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Stoppard Making Sense: Friends of Gus presents Tom Stoppard's 'Arcadia,' starring The Angriest Turtle as himself.

Dazed and Amused

Tom Stoppard's 'Arcadia' is a disjointed but rewarding romp through time and space, love and math

By Cindy Campo

When you go see a play, it often helps to know a little bit about it beforehand. Especially if things start to get a little weird and you need some help keeping the storyline or the characters straight.

But if you're planning to study up for Tom Stoppard's Arcadia--don't bother. There's nothing anyone can say that can really prepare you for what happens. And, furthermore, when you go in and find that within minutes you are completely confused--don't worry. You're on the right track.

Arcadia is not a play that will step up to your intellectual demands for cut-and-dried answers to the questions it asks. But if you're open to a little spontaneity, you will find it a charming and intelligent piece of theater.

Stoppard, the playwright perhaps best known for Rosencrantz and Guildenstern Are Dead (as well as for co-writing the films Brazil and Shakespeare in Love), is certainly not known for mathematical or scientific genius, but he manages to make Thomasina Coverly, a 13-year-old math prodigy, one of the most dynamic characters in Arcadia. Long before the second law of thermodynamics was discovered, this precocious girl comes up with it herself: She points out that once you stir a spoonful of jam into a bowl of custard, you cannot unstir it. By this simple observation, Thomasina goes on to figure out that theoretically the future can be known by taking a variable from the present and applying it to a formula.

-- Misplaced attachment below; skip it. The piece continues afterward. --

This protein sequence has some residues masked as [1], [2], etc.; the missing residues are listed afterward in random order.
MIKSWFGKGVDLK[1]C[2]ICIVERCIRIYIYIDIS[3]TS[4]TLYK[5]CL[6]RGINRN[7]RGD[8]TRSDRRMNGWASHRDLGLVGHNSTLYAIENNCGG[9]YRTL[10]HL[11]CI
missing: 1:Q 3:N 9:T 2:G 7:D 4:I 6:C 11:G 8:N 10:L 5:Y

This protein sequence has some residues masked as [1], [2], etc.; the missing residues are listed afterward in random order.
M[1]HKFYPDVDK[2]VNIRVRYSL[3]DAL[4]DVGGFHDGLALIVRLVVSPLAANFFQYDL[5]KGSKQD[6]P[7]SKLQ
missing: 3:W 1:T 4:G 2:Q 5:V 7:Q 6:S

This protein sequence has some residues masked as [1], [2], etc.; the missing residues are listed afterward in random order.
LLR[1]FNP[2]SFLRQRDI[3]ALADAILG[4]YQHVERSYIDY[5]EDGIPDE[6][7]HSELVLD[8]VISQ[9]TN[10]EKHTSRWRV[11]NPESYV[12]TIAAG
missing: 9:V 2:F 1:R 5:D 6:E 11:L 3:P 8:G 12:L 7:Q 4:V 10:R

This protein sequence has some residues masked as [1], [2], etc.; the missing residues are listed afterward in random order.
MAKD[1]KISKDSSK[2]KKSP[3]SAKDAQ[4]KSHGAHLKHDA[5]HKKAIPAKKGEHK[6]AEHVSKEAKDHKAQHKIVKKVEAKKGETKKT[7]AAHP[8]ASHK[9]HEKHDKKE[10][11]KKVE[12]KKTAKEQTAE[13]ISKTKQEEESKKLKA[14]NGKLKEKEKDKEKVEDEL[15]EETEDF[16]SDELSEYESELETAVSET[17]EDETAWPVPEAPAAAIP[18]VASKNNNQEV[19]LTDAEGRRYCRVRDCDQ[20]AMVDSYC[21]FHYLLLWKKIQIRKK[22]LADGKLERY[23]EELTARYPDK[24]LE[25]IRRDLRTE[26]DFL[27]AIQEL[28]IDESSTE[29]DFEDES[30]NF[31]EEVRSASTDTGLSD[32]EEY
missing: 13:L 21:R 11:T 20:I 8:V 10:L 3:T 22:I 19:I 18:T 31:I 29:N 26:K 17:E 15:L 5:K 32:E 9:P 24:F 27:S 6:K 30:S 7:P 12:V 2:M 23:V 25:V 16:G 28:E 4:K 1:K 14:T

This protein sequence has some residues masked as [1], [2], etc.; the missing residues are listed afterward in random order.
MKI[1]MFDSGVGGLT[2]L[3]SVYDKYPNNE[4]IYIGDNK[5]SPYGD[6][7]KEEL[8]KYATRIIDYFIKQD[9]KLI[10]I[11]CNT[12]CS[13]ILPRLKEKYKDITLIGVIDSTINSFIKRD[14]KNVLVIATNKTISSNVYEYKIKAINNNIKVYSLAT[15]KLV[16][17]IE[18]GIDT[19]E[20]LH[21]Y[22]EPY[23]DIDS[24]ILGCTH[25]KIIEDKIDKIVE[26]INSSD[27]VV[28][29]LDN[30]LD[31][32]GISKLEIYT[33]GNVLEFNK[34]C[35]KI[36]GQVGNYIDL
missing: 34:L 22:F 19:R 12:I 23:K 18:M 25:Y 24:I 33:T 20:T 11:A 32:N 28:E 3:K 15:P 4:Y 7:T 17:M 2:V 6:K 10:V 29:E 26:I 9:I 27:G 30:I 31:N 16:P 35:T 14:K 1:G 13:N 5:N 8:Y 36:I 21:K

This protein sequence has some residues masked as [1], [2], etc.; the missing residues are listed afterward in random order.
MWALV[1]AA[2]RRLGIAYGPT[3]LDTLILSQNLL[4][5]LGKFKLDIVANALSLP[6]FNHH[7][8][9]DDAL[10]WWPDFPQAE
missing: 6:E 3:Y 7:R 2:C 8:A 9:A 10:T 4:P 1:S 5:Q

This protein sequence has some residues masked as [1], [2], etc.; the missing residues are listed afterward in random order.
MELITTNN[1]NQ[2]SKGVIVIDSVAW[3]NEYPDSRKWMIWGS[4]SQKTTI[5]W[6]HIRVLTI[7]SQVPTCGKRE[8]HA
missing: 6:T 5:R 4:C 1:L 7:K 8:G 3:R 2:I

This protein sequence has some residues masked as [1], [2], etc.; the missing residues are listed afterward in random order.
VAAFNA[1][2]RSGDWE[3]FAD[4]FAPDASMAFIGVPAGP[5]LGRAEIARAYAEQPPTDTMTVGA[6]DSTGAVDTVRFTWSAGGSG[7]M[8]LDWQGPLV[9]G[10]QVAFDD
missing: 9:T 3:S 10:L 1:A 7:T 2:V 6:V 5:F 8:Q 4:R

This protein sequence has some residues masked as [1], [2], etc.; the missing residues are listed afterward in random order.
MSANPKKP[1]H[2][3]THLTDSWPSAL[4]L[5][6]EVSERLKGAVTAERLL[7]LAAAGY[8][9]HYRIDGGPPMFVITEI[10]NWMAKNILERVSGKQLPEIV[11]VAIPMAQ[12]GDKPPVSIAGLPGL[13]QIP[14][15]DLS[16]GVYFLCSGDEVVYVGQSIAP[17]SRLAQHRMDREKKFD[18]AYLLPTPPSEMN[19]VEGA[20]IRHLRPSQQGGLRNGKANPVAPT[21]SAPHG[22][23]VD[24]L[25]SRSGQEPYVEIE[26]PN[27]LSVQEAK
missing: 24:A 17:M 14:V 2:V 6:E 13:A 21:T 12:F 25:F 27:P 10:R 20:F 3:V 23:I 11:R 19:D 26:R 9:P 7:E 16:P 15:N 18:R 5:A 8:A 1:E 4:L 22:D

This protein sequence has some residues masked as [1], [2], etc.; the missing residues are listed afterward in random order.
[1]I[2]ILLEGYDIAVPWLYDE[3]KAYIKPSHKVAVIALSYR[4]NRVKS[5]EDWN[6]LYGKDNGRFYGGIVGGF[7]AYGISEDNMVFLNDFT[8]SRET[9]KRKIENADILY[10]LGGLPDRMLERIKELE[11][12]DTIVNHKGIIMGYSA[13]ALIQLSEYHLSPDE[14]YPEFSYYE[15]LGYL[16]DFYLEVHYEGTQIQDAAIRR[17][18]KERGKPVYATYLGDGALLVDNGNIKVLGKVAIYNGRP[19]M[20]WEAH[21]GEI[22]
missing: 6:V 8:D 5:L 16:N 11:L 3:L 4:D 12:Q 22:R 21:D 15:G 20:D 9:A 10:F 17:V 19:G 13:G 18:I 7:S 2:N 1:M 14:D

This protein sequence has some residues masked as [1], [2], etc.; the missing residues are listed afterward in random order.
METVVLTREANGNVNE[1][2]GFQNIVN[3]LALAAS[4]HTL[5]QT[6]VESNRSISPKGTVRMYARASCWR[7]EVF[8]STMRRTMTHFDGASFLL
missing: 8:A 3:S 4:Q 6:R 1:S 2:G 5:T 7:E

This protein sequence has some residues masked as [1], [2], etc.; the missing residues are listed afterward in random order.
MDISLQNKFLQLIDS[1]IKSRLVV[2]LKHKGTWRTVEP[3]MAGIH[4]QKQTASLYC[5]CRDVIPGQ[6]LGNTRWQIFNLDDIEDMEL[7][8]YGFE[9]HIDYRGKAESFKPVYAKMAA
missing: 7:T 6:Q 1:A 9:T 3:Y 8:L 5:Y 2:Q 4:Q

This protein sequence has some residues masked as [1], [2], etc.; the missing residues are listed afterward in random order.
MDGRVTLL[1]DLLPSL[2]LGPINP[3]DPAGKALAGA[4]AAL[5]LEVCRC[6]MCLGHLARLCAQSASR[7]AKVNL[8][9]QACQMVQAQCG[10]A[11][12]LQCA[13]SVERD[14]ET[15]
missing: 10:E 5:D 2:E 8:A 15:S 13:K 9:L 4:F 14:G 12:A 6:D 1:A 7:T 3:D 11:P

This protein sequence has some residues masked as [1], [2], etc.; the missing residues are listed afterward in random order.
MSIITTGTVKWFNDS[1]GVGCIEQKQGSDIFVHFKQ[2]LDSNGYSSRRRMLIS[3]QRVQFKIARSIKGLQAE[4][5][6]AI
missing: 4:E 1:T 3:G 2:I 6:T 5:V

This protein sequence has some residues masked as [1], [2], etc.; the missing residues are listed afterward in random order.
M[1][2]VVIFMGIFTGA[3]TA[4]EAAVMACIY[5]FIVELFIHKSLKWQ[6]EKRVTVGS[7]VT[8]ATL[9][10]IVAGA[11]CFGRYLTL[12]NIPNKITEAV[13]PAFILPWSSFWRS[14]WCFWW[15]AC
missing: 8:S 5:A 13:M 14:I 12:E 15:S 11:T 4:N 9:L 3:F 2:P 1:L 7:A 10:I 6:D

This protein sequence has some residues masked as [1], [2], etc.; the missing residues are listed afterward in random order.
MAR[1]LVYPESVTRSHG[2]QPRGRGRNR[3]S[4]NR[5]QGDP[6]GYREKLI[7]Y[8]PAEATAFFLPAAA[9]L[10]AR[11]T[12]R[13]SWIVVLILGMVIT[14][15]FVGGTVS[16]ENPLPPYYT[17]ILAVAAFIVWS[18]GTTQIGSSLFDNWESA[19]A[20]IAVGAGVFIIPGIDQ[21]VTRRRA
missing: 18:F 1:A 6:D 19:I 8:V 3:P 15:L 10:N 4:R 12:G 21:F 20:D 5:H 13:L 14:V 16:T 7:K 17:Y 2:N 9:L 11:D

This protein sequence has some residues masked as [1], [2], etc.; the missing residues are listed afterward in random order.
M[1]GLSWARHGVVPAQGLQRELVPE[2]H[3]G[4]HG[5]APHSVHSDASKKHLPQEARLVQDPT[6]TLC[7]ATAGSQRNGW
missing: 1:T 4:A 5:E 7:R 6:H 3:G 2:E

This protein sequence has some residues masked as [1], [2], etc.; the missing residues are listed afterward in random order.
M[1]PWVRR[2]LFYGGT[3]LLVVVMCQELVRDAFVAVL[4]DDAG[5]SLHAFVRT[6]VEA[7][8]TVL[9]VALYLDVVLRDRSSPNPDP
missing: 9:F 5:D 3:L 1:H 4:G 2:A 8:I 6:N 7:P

Before the math starts to make you nervous, however, it should be noted that Arcadia is also a story of love, humor and wit. Young Thomasina yearns to understand "carnal embrace" while her tutor, the smart and dashing Septimus Hodge, knows his way around a sexual escapade. The nearly constant dialogue between characters blooms with vigor and cleverness.

Although the set and the props never change--even as the scenes bounce back and forth between the 19th century and modern times--the play is never dull. Its three hours move along unexpectedly quickly if you can keep up with the substantial verbal exchanges. Thrown into the mix are nuanced references to literature, fractals and English gardening, interesting enough to hold your attention even if you are unburdened with knowledge of such subjects. Meanwhile, the subtext of Arcadia centers on the dual nature of naivety and knowledge, beginnings and endings, Classical and Romantic thought, order and chaos.

Confusion That Makes Sense

Throughout the play, Stoppard uses confusion almost as a narrative device in itself. There are many complex layers around who does what where and with whom, and you must be alert to catch the clues. The sudden jump to modern characters occupying the same set (the study of the sprawling Sidley Park in England) is jarring at first, but quickly becomes key to the mysteries surrounding Lord Byron, murder and the elusive hermit of Sidley Park's garden.

For such a complex screenplay, Arcadia milks a lot of humor from the most basic of human interactions. The movement of order to chaos pervades the story, with the complex but emotionally straightforward interchange of the 19th-century characters melting into the flurry and heat with which the modern personalities fill the stage. A tortoise which links the past to the present, a mute nervous boy and an unseen lady of the manor serve to distract before they help explain anything. The final scene is brilliant, with characters from the past and present waltzing together on the stage, weaving motion and dialogue together as each pair remains unaware of the other.

All in all, Arcadia is an excellent production put on by Friends of Gus, a women-owned company committed to presenting challenging, thought-provoking productions that explore the art of the playwright and offer strong roles for women.


Arcadia plays at 8pm Thu-Sat and 3pm Sun through June 28 at the Actors' Theatre, 1001 Center St., Santa Cruz. Tickets are $15/general, $12/seniors and students; call 831.420.5260.

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From the June 18-25, 2003 issue of Metro Santa Cruz.

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